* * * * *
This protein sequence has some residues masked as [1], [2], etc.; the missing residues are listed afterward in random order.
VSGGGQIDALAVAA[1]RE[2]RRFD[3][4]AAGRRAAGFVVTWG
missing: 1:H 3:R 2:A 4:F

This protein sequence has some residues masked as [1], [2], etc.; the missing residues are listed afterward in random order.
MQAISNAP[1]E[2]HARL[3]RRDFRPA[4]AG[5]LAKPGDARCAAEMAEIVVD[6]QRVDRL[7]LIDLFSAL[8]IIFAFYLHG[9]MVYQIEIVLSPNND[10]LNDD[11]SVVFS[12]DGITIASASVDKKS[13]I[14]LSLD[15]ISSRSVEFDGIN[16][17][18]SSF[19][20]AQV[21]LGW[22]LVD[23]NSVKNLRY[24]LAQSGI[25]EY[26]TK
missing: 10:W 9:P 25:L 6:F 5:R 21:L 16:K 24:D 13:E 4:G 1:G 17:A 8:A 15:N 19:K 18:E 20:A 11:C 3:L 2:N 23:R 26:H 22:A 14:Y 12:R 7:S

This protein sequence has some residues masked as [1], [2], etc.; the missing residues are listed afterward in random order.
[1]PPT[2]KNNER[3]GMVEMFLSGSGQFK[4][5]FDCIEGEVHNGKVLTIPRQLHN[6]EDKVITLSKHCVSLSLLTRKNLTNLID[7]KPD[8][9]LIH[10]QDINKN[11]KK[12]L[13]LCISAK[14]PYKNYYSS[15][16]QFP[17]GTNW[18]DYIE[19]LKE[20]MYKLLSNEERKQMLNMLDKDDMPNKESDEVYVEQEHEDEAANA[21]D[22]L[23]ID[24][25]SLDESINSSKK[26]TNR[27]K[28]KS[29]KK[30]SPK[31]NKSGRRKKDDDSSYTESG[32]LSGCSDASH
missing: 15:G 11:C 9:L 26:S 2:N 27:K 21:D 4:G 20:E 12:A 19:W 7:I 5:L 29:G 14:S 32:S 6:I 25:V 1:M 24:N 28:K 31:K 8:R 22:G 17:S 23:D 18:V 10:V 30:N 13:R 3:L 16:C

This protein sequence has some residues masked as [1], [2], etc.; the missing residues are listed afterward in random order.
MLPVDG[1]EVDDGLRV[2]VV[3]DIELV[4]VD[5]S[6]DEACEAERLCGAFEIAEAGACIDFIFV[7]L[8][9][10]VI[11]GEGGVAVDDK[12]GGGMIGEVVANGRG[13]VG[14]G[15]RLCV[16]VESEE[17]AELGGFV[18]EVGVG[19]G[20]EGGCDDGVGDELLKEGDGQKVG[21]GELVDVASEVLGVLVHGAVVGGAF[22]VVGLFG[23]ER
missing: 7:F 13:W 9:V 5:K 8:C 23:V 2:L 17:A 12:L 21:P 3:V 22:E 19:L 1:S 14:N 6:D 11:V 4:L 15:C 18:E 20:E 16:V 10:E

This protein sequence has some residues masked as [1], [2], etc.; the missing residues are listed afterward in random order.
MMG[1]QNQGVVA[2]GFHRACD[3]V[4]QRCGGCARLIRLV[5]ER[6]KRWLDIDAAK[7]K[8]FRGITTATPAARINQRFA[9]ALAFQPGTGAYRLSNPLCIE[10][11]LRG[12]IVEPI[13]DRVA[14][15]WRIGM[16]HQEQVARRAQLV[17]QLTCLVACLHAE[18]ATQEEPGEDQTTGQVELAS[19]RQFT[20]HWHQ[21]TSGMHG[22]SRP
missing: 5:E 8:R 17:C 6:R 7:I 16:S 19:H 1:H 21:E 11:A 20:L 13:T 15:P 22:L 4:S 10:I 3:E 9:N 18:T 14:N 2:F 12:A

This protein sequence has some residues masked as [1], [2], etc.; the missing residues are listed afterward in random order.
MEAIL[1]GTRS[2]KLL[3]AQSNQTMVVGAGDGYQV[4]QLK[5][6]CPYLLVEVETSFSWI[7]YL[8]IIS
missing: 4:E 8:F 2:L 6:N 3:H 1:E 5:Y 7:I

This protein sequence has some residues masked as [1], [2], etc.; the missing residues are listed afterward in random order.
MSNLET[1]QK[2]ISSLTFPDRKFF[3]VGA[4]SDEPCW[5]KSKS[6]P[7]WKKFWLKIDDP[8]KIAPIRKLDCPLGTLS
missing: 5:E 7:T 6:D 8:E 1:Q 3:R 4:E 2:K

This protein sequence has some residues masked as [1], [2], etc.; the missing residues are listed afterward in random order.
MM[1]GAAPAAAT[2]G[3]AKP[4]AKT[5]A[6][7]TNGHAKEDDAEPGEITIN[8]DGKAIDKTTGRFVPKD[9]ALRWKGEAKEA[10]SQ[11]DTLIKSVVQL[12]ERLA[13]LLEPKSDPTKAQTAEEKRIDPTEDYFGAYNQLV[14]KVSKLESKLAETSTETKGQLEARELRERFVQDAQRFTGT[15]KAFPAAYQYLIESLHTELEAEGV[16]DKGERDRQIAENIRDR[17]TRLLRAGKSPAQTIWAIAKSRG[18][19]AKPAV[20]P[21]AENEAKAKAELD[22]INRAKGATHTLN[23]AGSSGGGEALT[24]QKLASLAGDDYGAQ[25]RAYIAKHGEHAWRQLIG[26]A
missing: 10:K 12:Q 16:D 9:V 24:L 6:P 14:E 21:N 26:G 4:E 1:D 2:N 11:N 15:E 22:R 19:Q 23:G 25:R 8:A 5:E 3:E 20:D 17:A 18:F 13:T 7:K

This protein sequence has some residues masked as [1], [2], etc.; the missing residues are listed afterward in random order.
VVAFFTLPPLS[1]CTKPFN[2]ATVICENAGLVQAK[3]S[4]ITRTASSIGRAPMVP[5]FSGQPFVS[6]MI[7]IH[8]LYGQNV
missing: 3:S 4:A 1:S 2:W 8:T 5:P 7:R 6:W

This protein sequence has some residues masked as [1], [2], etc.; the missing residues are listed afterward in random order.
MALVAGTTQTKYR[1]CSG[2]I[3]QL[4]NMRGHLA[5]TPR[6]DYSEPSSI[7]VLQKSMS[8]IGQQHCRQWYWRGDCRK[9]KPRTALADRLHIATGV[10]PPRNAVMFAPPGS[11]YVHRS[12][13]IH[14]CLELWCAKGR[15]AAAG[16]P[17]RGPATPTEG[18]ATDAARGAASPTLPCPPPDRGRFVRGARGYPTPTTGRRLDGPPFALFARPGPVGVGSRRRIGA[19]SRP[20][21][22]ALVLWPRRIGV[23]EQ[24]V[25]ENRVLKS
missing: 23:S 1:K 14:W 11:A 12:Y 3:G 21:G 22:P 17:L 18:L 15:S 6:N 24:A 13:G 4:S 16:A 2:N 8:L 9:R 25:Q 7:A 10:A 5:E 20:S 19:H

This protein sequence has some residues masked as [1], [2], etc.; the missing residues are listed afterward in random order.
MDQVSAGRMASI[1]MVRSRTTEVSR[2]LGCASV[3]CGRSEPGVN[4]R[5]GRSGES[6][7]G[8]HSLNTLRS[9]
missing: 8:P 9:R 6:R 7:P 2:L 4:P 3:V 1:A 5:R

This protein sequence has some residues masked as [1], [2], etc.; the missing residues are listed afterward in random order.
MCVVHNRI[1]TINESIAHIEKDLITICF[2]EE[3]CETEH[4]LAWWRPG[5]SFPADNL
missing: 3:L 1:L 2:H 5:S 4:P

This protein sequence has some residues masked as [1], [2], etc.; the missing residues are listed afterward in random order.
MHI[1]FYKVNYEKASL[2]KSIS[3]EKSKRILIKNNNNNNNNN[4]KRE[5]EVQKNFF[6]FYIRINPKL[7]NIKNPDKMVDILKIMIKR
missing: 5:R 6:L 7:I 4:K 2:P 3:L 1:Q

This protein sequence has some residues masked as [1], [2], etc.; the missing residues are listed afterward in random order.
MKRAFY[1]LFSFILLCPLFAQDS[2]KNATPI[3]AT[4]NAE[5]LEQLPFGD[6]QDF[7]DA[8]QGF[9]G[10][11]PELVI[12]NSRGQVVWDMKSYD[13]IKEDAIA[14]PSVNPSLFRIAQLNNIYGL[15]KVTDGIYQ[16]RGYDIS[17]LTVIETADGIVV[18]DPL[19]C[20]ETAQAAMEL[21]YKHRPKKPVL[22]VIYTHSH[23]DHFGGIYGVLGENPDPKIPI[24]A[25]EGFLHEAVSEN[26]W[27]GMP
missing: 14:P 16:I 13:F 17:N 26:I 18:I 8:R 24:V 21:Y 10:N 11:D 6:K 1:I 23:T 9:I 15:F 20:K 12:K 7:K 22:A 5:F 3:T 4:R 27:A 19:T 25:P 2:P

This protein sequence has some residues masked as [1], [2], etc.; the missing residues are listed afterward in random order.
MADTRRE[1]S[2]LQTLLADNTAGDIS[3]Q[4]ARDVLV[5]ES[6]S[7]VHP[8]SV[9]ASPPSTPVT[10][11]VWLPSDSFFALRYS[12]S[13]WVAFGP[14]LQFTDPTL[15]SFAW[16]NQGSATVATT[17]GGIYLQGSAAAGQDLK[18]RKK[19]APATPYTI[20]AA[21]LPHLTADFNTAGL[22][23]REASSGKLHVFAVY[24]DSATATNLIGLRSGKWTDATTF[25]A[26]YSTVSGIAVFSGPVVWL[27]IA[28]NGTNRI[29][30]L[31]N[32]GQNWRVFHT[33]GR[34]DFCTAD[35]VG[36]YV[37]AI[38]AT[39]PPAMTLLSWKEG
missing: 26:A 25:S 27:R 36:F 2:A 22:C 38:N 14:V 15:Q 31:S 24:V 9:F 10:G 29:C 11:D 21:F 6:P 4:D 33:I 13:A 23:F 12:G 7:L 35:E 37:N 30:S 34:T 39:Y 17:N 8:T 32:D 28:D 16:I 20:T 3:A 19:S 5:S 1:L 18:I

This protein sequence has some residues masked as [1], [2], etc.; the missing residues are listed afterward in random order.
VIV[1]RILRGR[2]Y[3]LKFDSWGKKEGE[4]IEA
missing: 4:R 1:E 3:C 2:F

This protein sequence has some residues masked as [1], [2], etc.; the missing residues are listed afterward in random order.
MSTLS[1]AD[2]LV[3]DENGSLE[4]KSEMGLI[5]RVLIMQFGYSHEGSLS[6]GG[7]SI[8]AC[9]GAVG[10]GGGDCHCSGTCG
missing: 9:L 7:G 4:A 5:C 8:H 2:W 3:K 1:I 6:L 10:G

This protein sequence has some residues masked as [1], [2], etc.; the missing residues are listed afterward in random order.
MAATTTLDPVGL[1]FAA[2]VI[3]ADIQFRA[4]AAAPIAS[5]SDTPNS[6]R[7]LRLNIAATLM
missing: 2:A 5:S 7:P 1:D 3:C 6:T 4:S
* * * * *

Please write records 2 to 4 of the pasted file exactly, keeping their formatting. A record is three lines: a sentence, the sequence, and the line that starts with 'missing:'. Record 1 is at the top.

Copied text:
This protein sequence has some residues masked as [1], [2], etc.; the missing residues are listed afterward in random order.
MQAISNAP[1]E[2]HARL[3]RRDFRPA[4]AG[5]LAKPGDARCAAEMAEIVVD[6]QRVDRL[7]LIDLFSAL[8]IIFAFYLHG[9]MVYQIEIVLSPNND[10]LNDD[11]SVVFS[12]DGITIASASVDKKS[13]I[14]LSLD[15]ISSRSVEFDGIN[16][17][18]SSF[19][20]AQV[21]LGW[22]LVD[23]NSVKNLRY[24]LAQSGI[25]EY[26]TK
missing: 10:W 9:P 25:L 6:F 5:R 21:L 16:K 24:D 13:E 4:G 1:G 17:A 8:A 15:N 19:K 18:E 20:A 11:C 3:L 2:N 23:R 26:H 22:A 14:Y 12:R 7:S

This protein sequence has some residues masked as [1], [2], etc.; the missing residues are listed afterward in random order.
[1]PPT[2]KNNER[3]GMVEMFLSGSGQFK[4][5]FDCIEGEVHNGKVLTIPRQLHN[6]EDKVITLSKHCVSLSLLTRKNLTNLID[7]KPD[8][9]LIH[10]QDINKN[11]KK[12]L[13]LCISAK[14]PYKNYYSS[15][16]QFP[17]GTNW[18]DYIE[19]LKE[20]MYKLLSNEERKQMLNMLDKDDMPNKESDEVYVEQEHEDEAANA[21]D[22]L[23]ID[24][25]SLDESINSSKK[26]TNR[27]K[28]KS[29]KK[30]SPK[31]NKSGRRKKDDDSSYTESG[32]LSGCSDASH
missing: 15:G 11:C 9:L 26:S 2:N 27:K 21:D 4:G 20:E 12:A 19:W 7:I 5:L 29:G 14:S 32:S 6:I 25:V 1:M 24:N 28:K 31:K 8:R 22:G 17:S 23:D 18:V 10:V 30:N 13:R 3:L 16:C

This protein sequence has some residues masked as [1], [2], etc.; the missing residues are listed afterward in random order.
MLPVDG[1]EVDDGLRV[2]VV[3]DIELV[4]VD[5]S[6]DEACEAERLCGAFEIAEAGACIDFIFV[7]L[8][9][10]VI[11]GEGGVAVDDK[12]GGGMIGEVVANGRG[13]VG[14]G[15]RLCV[16]VESEE[17]AELGGFV[18]EVGVG[19]G[20]EGGCDDGVGDELLKEGDGQKVG[21]GELVDVASEVLGVLVHGAVVGGAF[22]VVGLFG[23]ER
missing: 7:F 13:W 9:V 5:K 8:C 23:V 2:L 17:A 12:L 21:P 3:V 22:E 19:L 1:S 14:N 6:D 11:V 4:L 15:C 18:E 20:E 16:V 10:E